Yakub Menon was murdered yesterday morning. Apparently it was his birthday. When his brother Suleman and his cousin Usman met him on Wednesday afternoon his words to them, as reported in today’s Indian Express, were – “Agar woh mujhey mere bhai ke gunahon ke liye sazaa de rahe hain, toh mujhe kabool hai. Par agar unko lagta hai ki mein gunehgaar hoon aur sazaa de rahe hain, toh yeh galat hai. Main bekasoor hoon.” (If they are punishing me for the sins of my brother, then I accept this verdict. But if they are punishing me because they think I am guilty, then it is wrong. I am innocent.)
Guest Post by Concerned Women, Womens’ Groups and Others against the Death Penalty Awarded to Surinder Koli
The President of India
Rashtrapati Bhavan, New Delhi, India.
2 December 2014
Subject: Execution of Surinder Koli Would be a Travesty of Justice:
Plea for Mercy from Women’s Groups, Lawyers, Academics, Students and Activists
As women who have been engaged in the struggles for women’s rights and justice, (and their allies) we appeal to you to commute Koli’s death sentence or at least to stay his execution till the completion of the other cases involving other Nithari victims in which he is an accused.
The anger that I felt when a young woman was brutally raped and killed by a group of men on the night of December 16 last year is not something that will ever go away. It marked not just me, but millions of people in Delhi, and elsewhere. That anger has no closure. Nor do I seek the convenience of such a closure. I do not seek the convenience of closure for the rape and murder of dalit women in Haryana, or of women in Kunan-Poshpora and elsewhere in Jammu & Kashmir or in Manipur who were raped and killed by the soldiers of the Indian army and who are still unpunished. I would like such men to be punished, but I will never demand the penalty of death for them. Not because I have any affection for rapists, but because I have a greater regard and respect for human life, which I do not think that we should allow the state to take away, in cold pre-meditation, whatever the circumstances.
I met Sarabjit Singh’s brave lawyer Awais Sheikh in Delhi some months ago, where his book was released. He was very confident Sarabjit wouldn’t be hanged. As was Justice (Retd.) Katju, who launched the book. Justice Katju said there was no point campaigning for Sarabjit’s release until the Pakistan elections were over. I got a similar impression of optimism from people who had been following the Sarabjit case.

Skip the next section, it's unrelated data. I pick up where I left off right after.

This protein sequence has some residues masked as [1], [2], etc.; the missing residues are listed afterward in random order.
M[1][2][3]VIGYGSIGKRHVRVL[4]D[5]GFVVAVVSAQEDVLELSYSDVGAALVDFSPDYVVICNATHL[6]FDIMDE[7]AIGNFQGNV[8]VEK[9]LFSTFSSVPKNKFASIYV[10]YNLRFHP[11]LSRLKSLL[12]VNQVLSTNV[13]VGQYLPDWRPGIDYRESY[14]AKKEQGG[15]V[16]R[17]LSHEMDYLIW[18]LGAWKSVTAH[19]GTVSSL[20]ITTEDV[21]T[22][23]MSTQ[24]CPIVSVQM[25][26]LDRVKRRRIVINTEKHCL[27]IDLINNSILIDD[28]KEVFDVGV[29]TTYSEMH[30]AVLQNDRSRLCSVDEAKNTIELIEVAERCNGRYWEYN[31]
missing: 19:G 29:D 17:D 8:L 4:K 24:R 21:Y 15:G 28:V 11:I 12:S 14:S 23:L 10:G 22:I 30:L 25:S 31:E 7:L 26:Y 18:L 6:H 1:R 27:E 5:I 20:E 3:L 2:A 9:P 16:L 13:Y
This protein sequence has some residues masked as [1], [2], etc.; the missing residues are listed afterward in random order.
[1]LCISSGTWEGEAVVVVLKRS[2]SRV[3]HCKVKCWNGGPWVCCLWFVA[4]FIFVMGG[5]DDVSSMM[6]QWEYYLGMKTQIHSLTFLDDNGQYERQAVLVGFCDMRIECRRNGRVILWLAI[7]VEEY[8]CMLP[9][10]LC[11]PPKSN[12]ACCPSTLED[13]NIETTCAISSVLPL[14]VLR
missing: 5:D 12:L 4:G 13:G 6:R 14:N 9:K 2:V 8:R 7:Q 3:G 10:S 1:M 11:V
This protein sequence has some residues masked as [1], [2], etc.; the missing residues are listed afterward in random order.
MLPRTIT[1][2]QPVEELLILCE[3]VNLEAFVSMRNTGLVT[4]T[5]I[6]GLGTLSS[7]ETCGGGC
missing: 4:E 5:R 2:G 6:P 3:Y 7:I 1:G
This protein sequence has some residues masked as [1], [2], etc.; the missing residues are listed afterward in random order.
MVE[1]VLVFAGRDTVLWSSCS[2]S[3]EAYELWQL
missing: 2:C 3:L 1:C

Well, they were right. Sarabjit wasn’t hanged. But hanging is only one way of killing. Continue reading Sarabjit, Sanaullah, you and me
Guest post by CHANDAN GOMES
Ever since the news of Afzal Guru’s execution broke out on the 9th, I have witnessed my personal space descend into a state of chaos. I woke up that morning to a number of emails/facebook messages by friends requesting me to join them at Jantar Mantar to protest against Guru’s execution. Many called that particular protest farcical, some even going to the extent of labelling these young men and women as traitors. Battle lines were drawn and a country stood divided. The more I thought about the execution, the more it saddened me. I could see myself and people like me (the ordinary citizens of this great nation) as pawns in a game of ugly power play, waiting to be sacrificed at the altar of ‘opportune moment’. Continue reading What Afzal Deserves: Chandan Gomes
Senkodi, a 20 year old woman, part of Makkal Mandram a commune in Kancheepuram immolated herself outside the collector’s office on the 29th of August in Kancheepuram. She left a letter saying that it was in solidarity with the campaign against the death penalty awarded to Perarivalan, Murugan and Santhan in the case relating to Rajiv Gandhi’s killing. Growing up in the commune Senkodi was part of the struggles that were around her such as those for land and other rights of marginalised communities. Much has been written about her both maligning her and her comrades as well as hailing her ‘martyrdom’. Below is a piece that brings into question the reasons for her death and the reactions to it. It is translated as accurately as possible in language and tone from it’s original Tamil version. It is a piece written to raise questions within progressive spaces in tamilnadu, but can be easily read into similar contexts.
Guest post by PREMA REVATHI
Translated from the Tamil by Ponni
The human heart is a strange creature. The utter helplessness and pathos I felt after I heard of the death of Senkodi reminded me of lines I had heard ages ago which stuck with me;
Two Sri Lankans and an Indian national convicted for the assassination of India’s former Prime Minister, Rajiv Gandhi, are facing imminent execution in Vellore prison in Tamil Nadu, India. This follows the rejection of their mercy petitions by the President of India. If carried out, these would be the first executions in India since 2004.
Murugan and Santhan, both 41, and Arivu alias Perarivalan, 37, were sentenced to death in January 1998 by a Special Anti-Terrorist Court on grounds of involvement in the assassination of India’s former Prime Minister Rajiv Gandhi. Their sentence was confirmed by the Supreme Court of India in May 1999. According to information received by Amnesty International and reports in the Indian media, their mercy petitions were rejected by the President in August 2011, following the advice of the Government of India.
The rest of the petition is available here. The petition opens in German, but you can use the option on the top right to change to English.